Nukuloa’s Water Supply – Devi K. Lockwood

13_Gau, the view from above

For the last year and three months I have been traveling in the USA, Fiji, Tuvalu, New Zealand, and Australia, mostly by bicycle and by boat, to collect 1,001 stories from people I meet about water and/or climate change. When people are comfortable with it, I make an audio recording of their story. The plan down the line is to make a map on a website where you can click on a point and listen to a story that someone has told me from that place. To date I have recorded 442 stories. I stopped flying to reduce my environmental footprint and am currently based in New Zealand to write a book proposal.

1_One of the few fishing boats. Fish caught on the inner and outer coral reefs are a main source of food for the villagers

I spent October – December 2014 in Fiji and during that time visited the village of Nukuloa on the island of Gau. Nukuloa is renowned for its cool, pure water supply that flows out from beneath the hillside. A woman I met in Nadi, the capital city, insisted that I visit her family in Gau to experience the water for myself. A week later I took a three-hour motorboat ride across the open ocean to arrive at the small, lush, hilly island to the east of Viti Levu.

5_A Nukuloa sunset

3_The village and the hill that the cool water comes from

6_Clothes hanging to dry between two homes in Nukuloa

The word “Nukuloa” translates literally to “black sand.” The water is so fresh in Nukuloa that, legend has it, ancestors of this village stole their water from another island. While being chased by the other islanders, the ancestors threw the water at Gau, forming the river that runs along the top of the island like a thin blue braid. The water is a source of pride for those who live there.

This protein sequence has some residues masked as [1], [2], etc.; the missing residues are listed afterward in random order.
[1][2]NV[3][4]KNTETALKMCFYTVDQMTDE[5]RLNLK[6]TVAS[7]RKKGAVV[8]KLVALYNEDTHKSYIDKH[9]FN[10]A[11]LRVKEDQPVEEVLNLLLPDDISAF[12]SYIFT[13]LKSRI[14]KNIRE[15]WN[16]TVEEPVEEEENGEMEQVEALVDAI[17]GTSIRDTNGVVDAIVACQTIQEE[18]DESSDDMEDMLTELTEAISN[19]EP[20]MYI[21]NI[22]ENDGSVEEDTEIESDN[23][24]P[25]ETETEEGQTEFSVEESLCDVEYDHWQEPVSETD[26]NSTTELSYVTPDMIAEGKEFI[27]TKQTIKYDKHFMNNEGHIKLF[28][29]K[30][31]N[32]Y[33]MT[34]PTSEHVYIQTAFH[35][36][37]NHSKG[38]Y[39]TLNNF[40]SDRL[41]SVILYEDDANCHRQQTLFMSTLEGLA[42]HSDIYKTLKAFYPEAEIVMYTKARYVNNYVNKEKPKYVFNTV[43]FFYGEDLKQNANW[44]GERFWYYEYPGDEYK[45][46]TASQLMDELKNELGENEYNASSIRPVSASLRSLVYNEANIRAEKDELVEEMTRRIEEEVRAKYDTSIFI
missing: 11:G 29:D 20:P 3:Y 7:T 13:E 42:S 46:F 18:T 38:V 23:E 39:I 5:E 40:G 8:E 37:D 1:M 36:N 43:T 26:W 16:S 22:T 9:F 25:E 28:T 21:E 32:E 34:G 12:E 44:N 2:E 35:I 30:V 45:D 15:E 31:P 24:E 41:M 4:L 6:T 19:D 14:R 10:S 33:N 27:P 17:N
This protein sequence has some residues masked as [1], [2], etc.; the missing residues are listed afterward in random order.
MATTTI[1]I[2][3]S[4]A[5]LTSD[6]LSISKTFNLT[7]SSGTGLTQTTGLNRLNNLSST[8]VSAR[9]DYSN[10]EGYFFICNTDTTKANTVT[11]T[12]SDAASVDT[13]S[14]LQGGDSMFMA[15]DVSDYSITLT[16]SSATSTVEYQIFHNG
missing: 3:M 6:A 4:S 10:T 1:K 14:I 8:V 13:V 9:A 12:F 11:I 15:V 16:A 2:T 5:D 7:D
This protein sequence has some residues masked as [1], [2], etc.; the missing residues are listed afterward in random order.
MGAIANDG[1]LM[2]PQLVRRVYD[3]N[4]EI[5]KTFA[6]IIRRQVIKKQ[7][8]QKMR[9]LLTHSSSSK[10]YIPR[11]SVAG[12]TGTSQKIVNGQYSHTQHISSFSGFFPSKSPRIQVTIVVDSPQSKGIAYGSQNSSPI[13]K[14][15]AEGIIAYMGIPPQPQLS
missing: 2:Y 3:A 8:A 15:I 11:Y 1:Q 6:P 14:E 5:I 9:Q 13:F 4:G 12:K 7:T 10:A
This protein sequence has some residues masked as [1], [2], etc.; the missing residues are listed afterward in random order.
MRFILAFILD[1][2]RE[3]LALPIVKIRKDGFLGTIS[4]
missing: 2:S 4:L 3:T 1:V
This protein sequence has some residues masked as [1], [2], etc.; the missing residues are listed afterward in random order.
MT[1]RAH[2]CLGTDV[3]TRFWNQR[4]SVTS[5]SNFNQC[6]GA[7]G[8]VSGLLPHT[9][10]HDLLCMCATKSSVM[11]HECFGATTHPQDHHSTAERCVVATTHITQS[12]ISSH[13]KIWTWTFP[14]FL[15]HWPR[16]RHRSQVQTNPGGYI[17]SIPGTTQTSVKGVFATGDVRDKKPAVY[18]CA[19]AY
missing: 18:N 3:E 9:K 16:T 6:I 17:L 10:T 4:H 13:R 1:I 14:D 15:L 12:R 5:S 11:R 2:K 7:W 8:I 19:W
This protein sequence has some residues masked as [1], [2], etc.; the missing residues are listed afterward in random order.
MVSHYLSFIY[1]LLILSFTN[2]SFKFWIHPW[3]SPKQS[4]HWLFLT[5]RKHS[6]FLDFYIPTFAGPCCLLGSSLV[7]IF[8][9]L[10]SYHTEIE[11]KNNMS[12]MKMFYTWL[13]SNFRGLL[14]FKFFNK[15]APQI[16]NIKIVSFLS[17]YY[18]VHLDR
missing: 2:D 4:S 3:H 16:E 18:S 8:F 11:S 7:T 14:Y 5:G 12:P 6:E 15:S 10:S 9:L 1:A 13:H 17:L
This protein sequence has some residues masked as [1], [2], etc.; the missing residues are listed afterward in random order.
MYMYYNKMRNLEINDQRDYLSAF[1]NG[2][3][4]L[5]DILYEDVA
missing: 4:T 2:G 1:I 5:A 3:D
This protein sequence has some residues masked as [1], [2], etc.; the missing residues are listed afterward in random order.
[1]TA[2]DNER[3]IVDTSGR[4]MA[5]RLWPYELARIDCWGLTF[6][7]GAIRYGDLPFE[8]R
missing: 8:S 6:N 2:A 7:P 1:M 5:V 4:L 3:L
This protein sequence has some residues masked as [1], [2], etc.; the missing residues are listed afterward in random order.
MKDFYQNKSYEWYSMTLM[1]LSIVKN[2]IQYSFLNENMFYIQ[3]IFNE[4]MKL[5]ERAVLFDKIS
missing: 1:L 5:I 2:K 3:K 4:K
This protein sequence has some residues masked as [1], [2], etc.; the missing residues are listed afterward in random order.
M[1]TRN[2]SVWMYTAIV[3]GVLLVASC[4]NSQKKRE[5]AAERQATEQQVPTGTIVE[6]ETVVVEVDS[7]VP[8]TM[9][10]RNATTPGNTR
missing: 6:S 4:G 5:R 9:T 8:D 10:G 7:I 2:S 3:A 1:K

12_Water joy

Two pathways lead up the hillside from the Nukuloa: one to the spring, which is a sacred site; the second leads to a cool waterfall, a favourite afternoon swimming spot for the village children. I had to get permission from village elder Natanieli Seru to visit the spring. While there, he told me this story.

11_The cardboard sign I wear to collect stories -- Eleni wanted to try it on

Years ago, villagers had the opportunity to invite a water company into Nukuloa to bottle and sell their water for a profit. The elders voted against it, believing that the water would be a more valuable asset if kept for their village rather than shipped out to the rest of the world.

Devi K. Lockwood is a poet / touring cyclist / storyteller currently traveling the world by bicycle and by boat to collect 1,001 stories from people she meets about water and/or climate change. www.devi-lockwood.com